Deep Learning Algorithm for Detection of Cortical Arousal During Sleep

Case ID:

This invention is an end-to-end deep learning algorithm to detect cortical arousals during sleep using a one-night single lead electrocardiogram (ECG) signal. It is used to accurately detect arousal in home sleep tests, by reducing the false negative rate. The model combines both convolutional neural networks (CNN) and recurrent neural networks (RNN).

Sleep apnea is a side effect caused by excess weight and obesity, affecting more than a billion people worldwide. Sleep apnea is a ubiquitous sleep-related respiratory disease. Long term occurrences may lead to serious cardiovascular and neurological disease. Diagnosing and monitoring sleep apnea can happen in a lab or hospital with devices on the patient or at home. Home sleep testing is the preferred method for evaluation. Continuous Positive Airway Pressure (CPAP) is a highly recommended therapy for sleep apnea patients. It involves a machine that uses mild air pressure to keep airways open, helping an apneic person get sound sleep. However, despite its popularity, CPAP has disadvantages that are likely to negatively affect the sleep apnea treatment devices market growth. For example, CPAP machines are infamous for causing discomfort as patients find it difficult to sleep in specific positions to not to displace the mask on their face. Also, recording electroencephalogram (EEG) data is very inconvenient at home. There is a need for an improved method to detect cortical arousal to assist in the monitoring and diagnosis of sleep apnea with less noise and less intervention to home sleep testing patients.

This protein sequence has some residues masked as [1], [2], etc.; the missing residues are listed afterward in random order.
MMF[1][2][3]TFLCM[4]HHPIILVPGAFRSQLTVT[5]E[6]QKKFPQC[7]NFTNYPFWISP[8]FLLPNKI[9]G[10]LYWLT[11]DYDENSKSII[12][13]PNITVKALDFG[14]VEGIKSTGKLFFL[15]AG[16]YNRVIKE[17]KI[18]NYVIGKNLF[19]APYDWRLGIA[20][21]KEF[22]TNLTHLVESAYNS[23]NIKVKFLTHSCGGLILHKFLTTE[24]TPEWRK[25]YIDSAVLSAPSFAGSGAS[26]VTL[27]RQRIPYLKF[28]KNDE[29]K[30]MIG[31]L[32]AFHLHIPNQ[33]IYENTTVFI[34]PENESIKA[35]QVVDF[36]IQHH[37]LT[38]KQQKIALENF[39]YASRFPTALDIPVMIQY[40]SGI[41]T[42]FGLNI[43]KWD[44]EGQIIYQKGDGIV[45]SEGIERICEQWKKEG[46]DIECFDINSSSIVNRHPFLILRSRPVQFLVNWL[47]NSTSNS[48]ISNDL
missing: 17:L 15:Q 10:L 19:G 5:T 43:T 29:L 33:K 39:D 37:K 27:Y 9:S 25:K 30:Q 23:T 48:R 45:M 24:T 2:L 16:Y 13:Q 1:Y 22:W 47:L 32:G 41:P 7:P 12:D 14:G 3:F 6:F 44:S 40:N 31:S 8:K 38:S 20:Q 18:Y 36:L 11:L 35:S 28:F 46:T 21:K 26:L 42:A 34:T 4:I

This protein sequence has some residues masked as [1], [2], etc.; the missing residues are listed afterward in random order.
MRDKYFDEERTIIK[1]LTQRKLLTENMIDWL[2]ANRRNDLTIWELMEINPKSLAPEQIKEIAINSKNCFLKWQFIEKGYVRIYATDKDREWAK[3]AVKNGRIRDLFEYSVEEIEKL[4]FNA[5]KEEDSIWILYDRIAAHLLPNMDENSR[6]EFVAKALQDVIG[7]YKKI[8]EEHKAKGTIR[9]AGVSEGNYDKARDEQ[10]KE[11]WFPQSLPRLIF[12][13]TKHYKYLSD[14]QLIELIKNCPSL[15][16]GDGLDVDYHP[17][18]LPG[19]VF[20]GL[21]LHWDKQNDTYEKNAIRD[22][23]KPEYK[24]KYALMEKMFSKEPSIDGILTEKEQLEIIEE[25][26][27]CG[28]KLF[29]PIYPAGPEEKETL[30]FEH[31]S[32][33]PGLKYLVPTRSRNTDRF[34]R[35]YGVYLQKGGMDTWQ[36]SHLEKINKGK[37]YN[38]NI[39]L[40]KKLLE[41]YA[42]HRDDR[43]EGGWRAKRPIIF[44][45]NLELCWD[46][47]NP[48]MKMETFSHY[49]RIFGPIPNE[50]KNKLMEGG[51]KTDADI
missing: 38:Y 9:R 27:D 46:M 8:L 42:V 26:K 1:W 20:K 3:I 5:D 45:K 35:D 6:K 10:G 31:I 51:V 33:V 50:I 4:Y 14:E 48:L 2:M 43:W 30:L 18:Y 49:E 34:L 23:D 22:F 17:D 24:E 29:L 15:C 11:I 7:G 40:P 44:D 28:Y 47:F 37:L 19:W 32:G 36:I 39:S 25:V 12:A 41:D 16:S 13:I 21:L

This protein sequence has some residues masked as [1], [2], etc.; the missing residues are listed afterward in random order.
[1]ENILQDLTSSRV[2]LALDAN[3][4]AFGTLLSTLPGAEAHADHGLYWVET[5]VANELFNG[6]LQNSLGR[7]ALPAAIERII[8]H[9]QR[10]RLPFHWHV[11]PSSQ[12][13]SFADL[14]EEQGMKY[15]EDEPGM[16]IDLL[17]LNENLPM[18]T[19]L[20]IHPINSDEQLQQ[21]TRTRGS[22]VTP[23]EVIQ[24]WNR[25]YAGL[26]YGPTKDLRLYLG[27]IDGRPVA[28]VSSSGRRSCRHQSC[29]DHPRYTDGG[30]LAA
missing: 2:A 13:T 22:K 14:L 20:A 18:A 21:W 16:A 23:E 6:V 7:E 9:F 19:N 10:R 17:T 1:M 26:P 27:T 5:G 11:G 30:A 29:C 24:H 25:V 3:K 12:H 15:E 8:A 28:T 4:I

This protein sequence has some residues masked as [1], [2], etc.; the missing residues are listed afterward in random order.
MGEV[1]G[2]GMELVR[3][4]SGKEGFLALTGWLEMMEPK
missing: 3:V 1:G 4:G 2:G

• Sleep apnea
  • Deep learning ECG signal algorithm
  • Recurrent neural networks
  • Home sleep test
  • Long-term in-home healthcare
  • Emergency care in ambulatories
  • Monitoring in intensive care units


  • Ease of use
  • Reduction of false negatives
  • Improved efficiency
Patent Information:
Contact For More Information:
Jay Martin
Licensing Associate, Software and Copyright
The University of Arizona
Lead Inventor(s):
Ao Li
Siteng Chen
Stuart Quan
Linda Powers
Janet Roveda